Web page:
Despite the colourful and rather obscure contextual language of both the Chinese and Indian traditions, the process of  psycho-spiritual development remains essentially the same for all human beings, regardless of culture or circumstance.  The Western world has had its indigenous, pre-Christian belief systems.  They were once even pre-Celtic, but much is lost in the mists of time.  However, the further back the historian plunges, the more it is realised that human belief systems evolved out of a common need for humanity to ‘make sense’ of both themselves, and the environment they inhabited.    This fact explains why the various different cultures of the world have, at onetime or another, shared very similar and common belief systems, before the advent of the ‘modern religion’ and the final alienation of humanity from its essence, or, as Carl Jung would say, the alienation of the consciousness from the unconsciousness.  The early belief systems were holistic in nature and worked from the premise of ‘wholeness’ between humanity and nature, and nature and the ‘soul’.  Jung’s theory of ‘The Archetypes and the Collective Unconscious,’ serves as a necessary blue-print for this process to have occurred.    Again, we can look at orthodox science to provide some clues as to why Jung might be right.  For instance, humanity evolved from different and distinct ethnocentric stock, then humanity as it exists today, would only ‘look’ similar, but have very different DNA, suggesting a diverse and disparate origin – modern genetic science tells us that this is not the case.  ALL human beings share exactly the same DNA, regardless of their physical characteristics, or their geographical location – and that this DNA originates in south-easternAfrica, some two hundred thousand years ago.  This strongly suggests a shared origin of the development of physical characteristics, including the human brain and its functions.  For the various human groups to be different in any profound sense, those groups would have to be of different and unshared genetic origin.   When in fact science today shows that there is only one human race, namely Homo Sapien Sapien;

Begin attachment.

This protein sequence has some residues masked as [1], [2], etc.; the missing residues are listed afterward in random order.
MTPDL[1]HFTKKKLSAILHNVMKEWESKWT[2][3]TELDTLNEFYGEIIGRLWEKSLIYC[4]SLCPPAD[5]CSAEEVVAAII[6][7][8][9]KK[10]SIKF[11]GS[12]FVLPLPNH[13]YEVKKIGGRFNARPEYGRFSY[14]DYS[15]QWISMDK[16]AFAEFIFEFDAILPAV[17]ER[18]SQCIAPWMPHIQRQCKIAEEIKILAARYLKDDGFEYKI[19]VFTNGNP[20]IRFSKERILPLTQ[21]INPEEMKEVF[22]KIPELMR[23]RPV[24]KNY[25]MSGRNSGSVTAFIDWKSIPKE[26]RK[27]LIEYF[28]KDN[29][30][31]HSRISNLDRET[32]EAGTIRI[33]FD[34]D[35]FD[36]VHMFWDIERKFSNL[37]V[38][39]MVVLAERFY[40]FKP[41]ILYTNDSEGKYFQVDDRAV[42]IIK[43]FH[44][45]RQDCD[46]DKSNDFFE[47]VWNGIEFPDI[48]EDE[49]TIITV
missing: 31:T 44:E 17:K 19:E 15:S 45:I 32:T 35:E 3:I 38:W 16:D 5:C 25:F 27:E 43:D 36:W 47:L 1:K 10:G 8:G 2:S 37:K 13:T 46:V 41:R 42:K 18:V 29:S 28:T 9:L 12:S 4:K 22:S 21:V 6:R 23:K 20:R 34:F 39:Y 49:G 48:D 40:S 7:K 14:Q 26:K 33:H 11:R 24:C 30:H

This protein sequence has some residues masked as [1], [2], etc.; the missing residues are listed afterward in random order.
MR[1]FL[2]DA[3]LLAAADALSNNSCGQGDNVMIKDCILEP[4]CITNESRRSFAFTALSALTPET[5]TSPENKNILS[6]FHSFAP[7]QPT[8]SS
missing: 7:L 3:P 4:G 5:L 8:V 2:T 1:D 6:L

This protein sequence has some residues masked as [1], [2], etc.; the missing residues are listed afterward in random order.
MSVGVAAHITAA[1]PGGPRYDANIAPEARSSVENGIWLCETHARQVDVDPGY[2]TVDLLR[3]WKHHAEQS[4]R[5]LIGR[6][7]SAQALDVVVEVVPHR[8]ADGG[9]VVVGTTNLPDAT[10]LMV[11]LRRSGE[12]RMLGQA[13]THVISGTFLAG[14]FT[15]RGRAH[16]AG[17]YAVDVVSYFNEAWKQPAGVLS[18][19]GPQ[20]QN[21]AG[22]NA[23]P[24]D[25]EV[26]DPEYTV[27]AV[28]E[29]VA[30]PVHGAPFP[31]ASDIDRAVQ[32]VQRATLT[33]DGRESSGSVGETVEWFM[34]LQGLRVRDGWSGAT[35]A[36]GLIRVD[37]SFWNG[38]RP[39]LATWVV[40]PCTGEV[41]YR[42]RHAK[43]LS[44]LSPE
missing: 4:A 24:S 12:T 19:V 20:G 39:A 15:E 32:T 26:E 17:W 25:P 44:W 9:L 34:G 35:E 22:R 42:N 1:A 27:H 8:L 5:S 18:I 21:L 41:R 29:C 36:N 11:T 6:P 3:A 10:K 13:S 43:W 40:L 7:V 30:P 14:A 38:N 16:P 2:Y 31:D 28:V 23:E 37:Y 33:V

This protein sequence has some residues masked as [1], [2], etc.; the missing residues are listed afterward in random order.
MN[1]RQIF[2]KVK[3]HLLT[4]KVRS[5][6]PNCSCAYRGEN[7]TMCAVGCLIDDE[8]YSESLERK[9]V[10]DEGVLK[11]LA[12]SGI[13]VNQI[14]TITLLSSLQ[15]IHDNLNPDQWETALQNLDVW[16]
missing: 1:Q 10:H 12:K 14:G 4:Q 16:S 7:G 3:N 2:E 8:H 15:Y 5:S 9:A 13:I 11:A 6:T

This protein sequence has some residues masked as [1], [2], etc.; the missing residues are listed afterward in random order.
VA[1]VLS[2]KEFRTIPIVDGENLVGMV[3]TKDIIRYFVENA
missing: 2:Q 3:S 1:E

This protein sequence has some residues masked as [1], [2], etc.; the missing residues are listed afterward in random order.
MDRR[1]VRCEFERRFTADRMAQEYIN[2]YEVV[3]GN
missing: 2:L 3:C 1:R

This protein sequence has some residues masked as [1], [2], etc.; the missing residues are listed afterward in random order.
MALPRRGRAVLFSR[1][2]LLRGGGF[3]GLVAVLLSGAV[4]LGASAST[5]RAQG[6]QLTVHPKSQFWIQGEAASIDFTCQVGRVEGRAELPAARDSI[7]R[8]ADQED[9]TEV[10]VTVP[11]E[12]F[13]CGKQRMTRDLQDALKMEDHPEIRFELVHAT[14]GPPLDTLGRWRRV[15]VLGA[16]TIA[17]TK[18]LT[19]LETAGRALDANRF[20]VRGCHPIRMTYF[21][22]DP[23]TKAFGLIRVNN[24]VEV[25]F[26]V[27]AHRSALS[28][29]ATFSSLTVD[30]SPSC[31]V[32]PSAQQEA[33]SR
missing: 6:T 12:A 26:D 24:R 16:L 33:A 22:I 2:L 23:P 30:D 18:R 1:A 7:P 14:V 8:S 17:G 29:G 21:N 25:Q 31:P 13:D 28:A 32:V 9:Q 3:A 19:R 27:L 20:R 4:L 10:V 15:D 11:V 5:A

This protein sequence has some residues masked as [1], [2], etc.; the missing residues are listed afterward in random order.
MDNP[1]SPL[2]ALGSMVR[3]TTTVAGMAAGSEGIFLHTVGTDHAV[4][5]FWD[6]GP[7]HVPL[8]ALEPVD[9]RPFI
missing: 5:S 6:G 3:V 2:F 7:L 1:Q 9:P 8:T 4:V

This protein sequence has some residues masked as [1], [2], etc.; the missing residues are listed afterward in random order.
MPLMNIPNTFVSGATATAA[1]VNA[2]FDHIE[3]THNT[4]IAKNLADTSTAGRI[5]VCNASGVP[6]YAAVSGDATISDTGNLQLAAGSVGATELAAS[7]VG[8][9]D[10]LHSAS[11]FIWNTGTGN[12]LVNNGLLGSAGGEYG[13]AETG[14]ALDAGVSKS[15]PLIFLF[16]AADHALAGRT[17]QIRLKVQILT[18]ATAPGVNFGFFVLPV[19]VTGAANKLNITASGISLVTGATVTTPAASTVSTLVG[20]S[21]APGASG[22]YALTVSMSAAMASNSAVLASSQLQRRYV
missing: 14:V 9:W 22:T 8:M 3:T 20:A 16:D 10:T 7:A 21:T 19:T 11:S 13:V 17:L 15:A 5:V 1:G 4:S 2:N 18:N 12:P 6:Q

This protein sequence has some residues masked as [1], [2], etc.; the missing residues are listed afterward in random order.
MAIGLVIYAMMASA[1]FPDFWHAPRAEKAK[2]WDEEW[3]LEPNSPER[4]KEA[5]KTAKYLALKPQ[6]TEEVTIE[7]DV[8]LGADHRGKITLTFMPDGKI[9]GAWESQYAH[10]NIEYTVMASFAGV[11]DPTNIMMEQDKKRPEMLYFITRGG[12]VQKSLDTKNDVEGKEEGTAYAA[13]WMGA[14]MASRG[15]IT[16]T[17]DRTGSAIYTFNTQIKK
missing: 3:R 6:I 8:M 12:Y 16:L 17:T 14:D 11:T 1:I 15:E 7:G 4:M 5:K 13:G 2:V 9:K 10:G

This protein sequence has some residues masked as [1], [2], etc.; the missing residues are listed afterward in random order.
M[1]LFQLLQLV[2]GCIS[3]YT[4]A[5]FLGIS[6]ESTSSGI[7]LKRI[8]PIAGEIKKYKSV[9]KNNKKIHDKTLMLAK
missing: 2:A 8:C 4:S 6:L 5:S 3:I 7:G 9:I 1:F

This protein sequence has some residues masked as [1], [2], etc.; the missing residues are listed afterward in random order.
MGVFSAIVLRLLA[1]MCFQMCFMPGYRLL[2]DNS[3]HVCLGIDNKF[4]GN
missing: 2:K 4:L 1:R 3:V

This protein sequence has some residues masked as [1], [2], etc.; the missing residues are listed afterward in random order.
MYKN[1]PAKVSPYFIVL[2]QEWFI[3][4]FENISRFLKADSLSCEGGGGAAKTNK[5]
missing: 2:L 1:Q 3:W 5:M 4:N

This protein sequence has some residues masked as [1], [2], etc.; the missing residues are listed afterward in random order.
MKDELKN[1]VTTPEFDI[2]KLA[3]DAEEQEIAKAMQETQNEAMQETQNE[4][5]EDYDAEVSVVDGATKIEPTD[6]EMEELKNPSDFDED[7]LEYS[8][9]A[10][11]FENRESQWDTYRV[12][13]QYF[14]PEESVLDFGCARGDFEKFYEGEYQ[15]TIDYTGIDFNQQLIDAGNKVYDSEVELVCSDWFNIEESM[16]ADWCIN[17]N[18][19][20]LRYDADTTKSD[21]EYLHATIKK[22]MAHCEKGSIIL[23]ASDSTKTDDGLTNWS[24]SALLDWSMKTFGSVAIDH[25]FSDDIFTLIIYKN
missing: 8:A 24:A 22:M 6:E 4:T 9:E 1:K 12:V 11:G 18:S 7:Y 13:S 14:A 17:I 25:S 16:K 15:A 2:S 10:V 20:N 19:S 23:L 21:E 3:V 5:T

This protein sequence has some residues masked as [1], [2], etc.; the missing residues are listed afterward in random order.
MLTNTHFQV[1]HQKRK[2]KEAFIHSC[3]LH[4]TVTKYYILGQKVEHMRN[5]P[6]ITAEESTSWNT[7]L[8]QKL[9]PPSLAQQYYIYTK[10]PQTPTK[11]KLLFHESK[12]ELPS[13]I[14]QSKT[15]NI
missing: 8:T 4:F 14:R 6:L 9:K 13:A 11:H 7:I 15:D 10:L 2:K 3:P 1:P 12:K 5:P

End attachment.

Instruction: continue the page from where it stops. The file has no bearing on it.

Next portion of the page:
‘According to the Noah’s Arkhypothesis, by contrast, continuity of regional characteristics from Homo Erectus times to the present are not to be expected.  Instead, anatomically modern humans would be found first in one region of the world – the site of the speciation event.  These modern forms would be found later in other parts of the world as they migrated away from the site of origin, replacing existing populations as they went.  Looked at globally, there would be a single point of origin, from which a wave of modern humans would flow in all directions, sweeping all pre-existing human populations into evolutionary oblivion.’[6]

From this perspective, Jung’s theory fits the facts.  The archetypes, or patterns that repeat themselves and manifest in the unconscious minds of all humanity, actually serve as the basis of humanity’s ritual and belief system development.  In other words, what is inside – will invariably manifest in the outside world.  The spirit unfolds – and we can assist this process if we become aware of our individual predicaments – juxtaposed to the universe we inhabit.  Jung is just one of many rationalist Westerners, who have developed a sound intuitive appreciation of the universe, and have been able to convey that intuition through the intellect, but without the usual narrow-mindedness often associated with mainstream Western academia.  The reason is clear.  As human beings, we share the same consciousness and brain structure.  Various cultures have thought to have developed one hemisphere of the brain over the other, one hemisphere representing the rational, whilst the other represents the intuitive.